Basics Of The Arch And Hollow For Your Core

Many positions (i.e., “shapes”) in gymnastics are used in fitness and sports activities outside of it. Among these positions are the arch and hollow, which are considered as essential foundational shapes.

In the following sections, we will discuss the basic steps in mastering the basics of the arch and hollow holds.  

The Arch Hold

In the arch hold, the body is in full extension; in contrast, the hollow hold means it’s in full flexion. When assuming the arch position, be sure to focus on full body tension instead of just arching your low back. Your body from your shoulders to your abs, glutes and quads should be in full tension.

To get into the arch position:

  • Lie flat on your stomach with your legs together and in a straight position. Keep your arms in your sides.
  • Straighten your arms to the overhead position.
  • Squeeze your glutes while doing so.
  • Lift your arms, chest and heels up off the floor as if you’re Superman.

Keep in mind, too, that you’re aiming for a tight arch in your body, not for a hyperextended arch. You will then be able to move from one shape to the next and to perform ballistic exercise with more efficiency. The arch hold prevents your lower back from lighting up, so to speak, during your training.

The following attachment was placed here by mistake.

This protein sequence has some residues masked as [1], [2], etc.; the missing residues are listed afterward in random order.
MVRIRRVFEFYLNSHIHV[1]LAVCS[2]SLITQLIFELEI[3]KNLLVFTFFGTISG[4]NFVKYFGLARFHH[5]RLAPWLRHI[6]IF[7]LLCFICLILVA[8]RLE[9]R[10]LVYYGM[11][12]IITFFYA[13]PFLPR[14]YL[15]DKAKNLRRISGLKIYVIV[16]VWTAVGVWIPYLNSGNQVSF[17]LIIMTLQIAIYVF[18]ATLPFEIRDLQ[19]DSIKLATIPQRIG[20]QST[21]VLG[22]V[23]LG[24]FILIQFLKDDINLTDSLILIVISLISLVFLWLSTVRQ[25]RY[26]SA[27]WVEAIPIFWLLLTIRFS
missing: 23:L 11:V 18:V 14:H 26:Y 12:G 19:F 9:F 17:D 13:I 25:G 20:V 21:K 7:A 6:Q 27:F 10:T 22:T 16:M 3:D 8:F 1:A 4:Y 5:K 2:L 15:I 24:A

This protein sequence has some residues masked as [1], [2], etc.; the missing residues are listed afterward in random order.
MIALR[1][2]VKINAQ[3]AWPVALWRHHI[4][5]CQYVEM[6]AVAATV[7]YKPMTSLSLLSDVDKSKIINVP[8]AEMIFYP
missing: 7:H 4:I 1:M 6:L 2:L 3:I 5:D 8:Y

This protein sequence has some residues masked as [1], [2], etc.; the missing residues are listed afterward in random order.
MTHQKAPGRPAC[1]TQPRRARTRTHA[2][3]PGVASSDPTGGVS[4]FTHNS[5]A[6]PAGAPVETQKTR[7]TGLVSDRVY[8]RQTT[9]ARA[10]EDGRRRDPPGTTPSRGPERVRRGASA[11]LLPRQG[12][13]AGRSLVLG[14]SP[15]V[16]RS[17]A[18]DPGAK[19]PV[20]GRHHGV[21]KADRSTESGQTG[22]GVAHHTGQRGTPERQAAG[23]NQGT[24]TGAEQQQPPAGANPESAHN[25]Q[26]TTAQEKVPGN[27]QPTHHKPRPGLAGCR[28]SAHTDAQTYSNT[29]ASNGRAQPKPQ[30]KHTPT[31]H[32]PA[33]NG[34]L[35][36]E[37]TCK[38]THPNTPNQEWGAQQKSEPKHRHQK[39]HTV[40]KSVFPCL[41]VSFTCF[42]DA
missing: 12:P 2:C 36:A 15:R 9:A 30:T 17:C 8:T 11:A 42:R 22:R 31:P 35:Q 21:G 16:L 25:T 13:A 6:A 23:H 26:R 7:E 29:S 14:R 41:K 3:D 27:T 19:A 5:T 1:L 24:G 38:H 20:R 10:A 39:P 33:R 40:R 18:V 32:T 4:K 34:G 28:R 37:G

The Hollow Hold

In the hollow hold, your entire spine assumes segmental flexion. Your lower back and torso assumes a concave appearance so you seem “hollowed out”.  You may also include your arms and legs in the hollow hold but do so only when you have achieved the advanced stage.

To assume the hollow position:

  • Lie on the floor on your back with your knees bent.
  • Tuck your hips under into a posterior pelvic tilt position. Press your lower back as flat as possible into the floor.
  • Reach your hands toward your feet as if you’re making a crunch. Pull your shoulders slightly up off the floor.
  • Hold your lower back against the floor and lift your feet off the floor. Your shoulders should still be slightly up off the floor during this movement, too.

You have achieved the tucked hollow position that can be made more difficult by slowly straightening your legs. But be careful not to let your lower back leave the floor lest you break the “flexed position”.

These shapes are used in generating explosive power in a wide range of movements from kipping pull-ups to tumbling.  These positions are also great for core muscle development, thus, these are shapes that bodybuilders at Gold’s Gym would do well to master.

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